Subject to Anxiety – Project 3

Following my original idea for the project, I experienced a period of anxiety which was increased in my quest to master the PhotoShop techniques required on my damaged laptop! I decided to abort this subject and look into new ideas.

During my research I had contemplated the use of slow shutter speeds with a torch to create the appearance of fairies in the woods. I wanted to explore alternative ideas using similar techniques, which included movement.

I had previously seen the photos of Picasso drawing his images with a torch, so I did some research and came to discover that Gjon Mili was the photographer. A previous assistant to Edward Weston, he was famed for his multiple exposure images featured in Life magazine in the 1950s. The dynamic images capture the movement of dancers. Mili is considered a pioneer of strobe photography and stop-action techniques. He used multiple electronic flash units which could flash up to 120 times a second. This technique offers the viewer a sense of the sequence of movement captured in one image. (1)

Here are some examples of his work.

The use of visual language in the Picasso image is achieved by the scale of his light drawing, which almost fills the frame and towers above Picasso. The use of a slow shutter speed captures the movement of Picasso within the frame. Black and White is ideal for the light drawing as it creates a strong contrast between the light and dark background. The angle of view draws the eye to the patterned floor and the perspective creates the illusion of the character standing in the room. (1)

The perspective of the second image is dominated by the form of the ballerinas body, especially her legs which are used to create a pattern of lines. Her white costume helps the subject to stand out against the black backdrop. The small space to the right of the subject gives you a sense of the direction of movement. (1)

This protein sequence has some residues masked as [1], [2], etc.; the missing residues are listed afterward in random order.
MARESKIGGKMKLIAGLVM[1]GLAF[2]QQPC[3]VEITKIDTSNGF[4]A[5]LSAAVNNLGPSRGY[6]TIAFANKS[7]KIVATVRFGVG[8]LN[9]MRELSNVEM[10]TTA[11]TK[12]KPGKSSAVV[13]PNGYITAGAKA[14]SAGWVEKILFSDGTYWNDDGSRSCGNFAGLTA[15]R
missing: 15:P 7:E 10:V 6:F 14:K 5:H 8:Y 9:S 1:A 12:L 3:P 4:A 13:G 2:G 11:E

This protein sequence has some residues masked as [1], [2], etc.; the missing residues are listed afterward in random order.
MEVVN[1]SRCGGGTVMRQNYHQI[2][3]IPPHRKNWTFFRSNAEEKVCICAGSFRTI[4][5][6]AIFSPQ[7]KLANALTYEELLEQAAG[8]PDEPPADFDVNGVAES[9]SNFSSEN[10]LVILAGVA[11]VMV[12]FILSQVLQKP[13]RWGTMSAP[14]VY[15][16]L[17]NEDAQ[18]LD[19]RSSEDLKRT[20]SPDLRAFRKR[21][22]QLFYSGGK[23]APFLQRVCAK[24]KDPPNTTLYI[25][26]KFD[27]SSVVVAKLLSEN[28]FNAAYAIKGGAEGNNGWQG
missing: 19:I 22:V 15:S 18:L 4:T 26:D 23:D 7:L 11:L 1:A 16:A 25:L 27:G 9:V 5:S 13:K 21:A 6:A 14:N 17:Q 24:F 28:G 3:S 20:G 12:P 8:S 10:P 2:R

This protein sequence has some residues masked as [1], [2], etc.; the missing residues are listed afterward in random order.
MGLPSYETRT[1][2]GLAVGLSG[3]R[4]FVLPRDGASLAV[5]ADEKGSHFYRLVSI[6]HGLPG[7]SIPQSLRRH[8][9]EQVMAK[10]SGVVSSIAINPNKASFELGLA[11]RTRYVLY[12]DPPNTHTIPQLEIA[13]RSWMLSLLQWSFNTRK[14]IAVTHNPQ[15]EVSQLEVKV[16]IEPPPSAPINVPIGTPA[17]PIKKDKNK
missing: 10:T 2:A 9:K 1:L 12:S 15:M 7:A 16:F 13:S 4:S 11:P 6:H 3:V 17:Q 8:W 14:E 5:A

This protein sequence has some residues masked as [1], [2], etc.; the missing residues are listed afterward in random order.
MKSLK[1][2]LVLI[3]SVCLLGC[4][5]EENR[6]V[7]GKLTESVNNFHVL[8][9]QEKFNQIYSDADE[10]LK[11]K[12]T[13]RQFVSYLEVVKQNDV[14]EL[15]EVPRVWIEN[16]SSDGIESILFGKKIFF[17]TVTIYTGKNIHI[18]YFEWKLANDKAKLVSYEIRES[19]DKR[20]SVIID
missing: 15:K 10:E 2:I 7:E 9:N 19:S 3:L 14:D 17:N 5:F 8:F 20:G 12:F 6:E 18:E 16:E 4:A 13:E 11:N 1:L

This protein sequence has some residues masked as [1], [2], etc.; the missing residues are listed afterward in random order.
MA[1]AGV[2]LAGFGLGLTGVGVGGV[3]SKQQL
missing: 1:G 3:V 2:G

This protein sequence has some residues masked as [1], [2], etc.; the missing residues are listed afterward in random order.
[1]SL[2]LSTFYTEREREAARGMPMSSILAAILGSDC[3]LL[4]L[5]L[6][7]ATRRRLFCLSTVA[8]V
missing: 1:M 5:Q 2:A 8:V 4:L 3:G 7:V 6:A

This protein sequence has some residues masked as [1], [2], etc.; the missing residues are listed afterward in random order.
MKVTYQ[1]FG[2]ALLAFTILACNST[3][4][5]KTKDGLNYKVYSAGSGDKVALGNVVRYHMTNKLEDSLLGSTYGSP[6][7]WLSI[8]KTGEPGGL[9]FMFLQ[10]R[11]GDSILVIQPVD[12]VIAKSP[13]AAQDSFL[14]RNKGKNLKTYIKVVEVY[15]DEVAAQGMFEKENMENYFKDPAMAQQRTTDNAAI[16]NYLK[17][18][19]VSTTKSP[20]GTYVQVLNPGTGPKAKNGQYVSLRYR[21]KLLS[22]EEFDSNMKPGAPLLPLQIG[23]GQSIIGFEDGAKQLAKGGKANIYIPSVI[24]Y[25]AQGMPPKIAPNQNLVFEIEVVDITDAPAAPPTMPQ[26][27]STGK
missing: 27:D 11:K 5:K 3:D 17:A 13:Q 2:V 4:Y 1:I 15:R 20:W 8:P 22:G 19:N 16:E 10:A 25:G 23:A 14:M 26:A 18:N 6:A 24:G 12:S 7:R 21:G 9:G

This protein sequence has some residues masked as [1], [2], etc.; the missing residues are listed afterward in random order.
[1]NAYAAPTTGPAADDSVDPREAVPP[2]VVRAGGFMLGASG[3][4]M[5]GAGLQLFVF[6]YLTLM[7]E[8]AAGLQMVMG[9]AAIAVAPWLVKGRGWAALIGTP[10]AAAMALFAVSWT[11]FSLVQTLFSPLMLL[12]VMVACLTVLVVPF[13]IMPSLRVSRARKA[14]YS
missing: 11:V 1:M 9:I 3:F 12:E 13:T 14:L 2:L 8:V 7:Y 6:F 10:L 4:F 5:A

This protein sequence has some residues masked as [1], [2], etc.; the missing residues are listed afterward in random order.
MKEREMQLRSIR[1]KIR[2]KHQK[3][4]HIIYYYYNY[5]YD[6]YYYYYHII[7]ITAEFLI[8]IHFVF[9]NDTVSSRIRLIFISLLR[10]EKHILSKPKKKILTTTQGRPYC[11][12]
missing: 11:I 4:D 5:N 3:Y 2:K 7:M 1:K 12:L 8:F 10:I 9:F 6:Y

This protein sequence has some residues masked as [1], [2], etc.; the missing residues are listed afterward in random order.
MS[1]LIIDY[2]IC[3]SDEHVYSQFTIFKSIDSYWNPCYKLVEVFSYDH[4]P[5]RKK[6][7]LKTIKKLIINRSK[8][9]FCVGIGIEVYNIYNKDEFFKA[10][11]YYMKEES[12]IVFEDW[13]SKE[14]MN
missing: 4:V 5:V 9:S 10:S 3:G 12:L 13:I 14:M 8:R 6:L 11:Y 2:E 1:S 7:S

In the following class I discussed my research and potential ideas with the class. I had brought in my torch and talked about my research so far. My classmates were enthusiastic and helped me to develop my final subject. I decided to do portraits, however I was still looking to add my own individuality. For me to just do a regular portrait, felt too safe. During our break, I went to the props room to look for inspiration but being overwhelmed by the piles of clothes just added to my anxiety! (1)

Several test shots were taken with my 28mm prime lens attached to a D3100 which gave me a focal length of 42mm, ideal for the portraits. I experimented with settings and the composition and perspective. On the overexposed images, you can see the blueness of the LED light. By moving the camera and light away from the subject, the images evoked a darker mood and this perspective captured the full length of the subjects’ body which was mostly in focus. (2,3)

I set up a black backdrop and positioned a wooden stool in front of the camera on a tripod. The same setting (f/9, 5 seconds, ISO 100) and angle of view was used for all the images which were captured within 45mins.  An assistant directed light from the torch onto the subjects faces. To create movement within the image, I asked my subjects to sit on the stool and move their heads whilst keeping their bodies as still as possible. I didn’t want to give my subjects time to overthink, I wanted to capture their first instinctive pose. By keeping the stool and camera in the same position, the viewer is given the same angle of view for all of the images, allowing them to sense the size of each the subject. (2,3)

lighting-diagram-1468750146Screenshot 2016-07-17 10.58.43 (3)

The set up is depicted above. There were limited H&S concerns whilst shooting; the backdrop was taped down to the floor to prevent any trips, the camera was secured to a tripod at the back of the set so there were no people passing through.(5)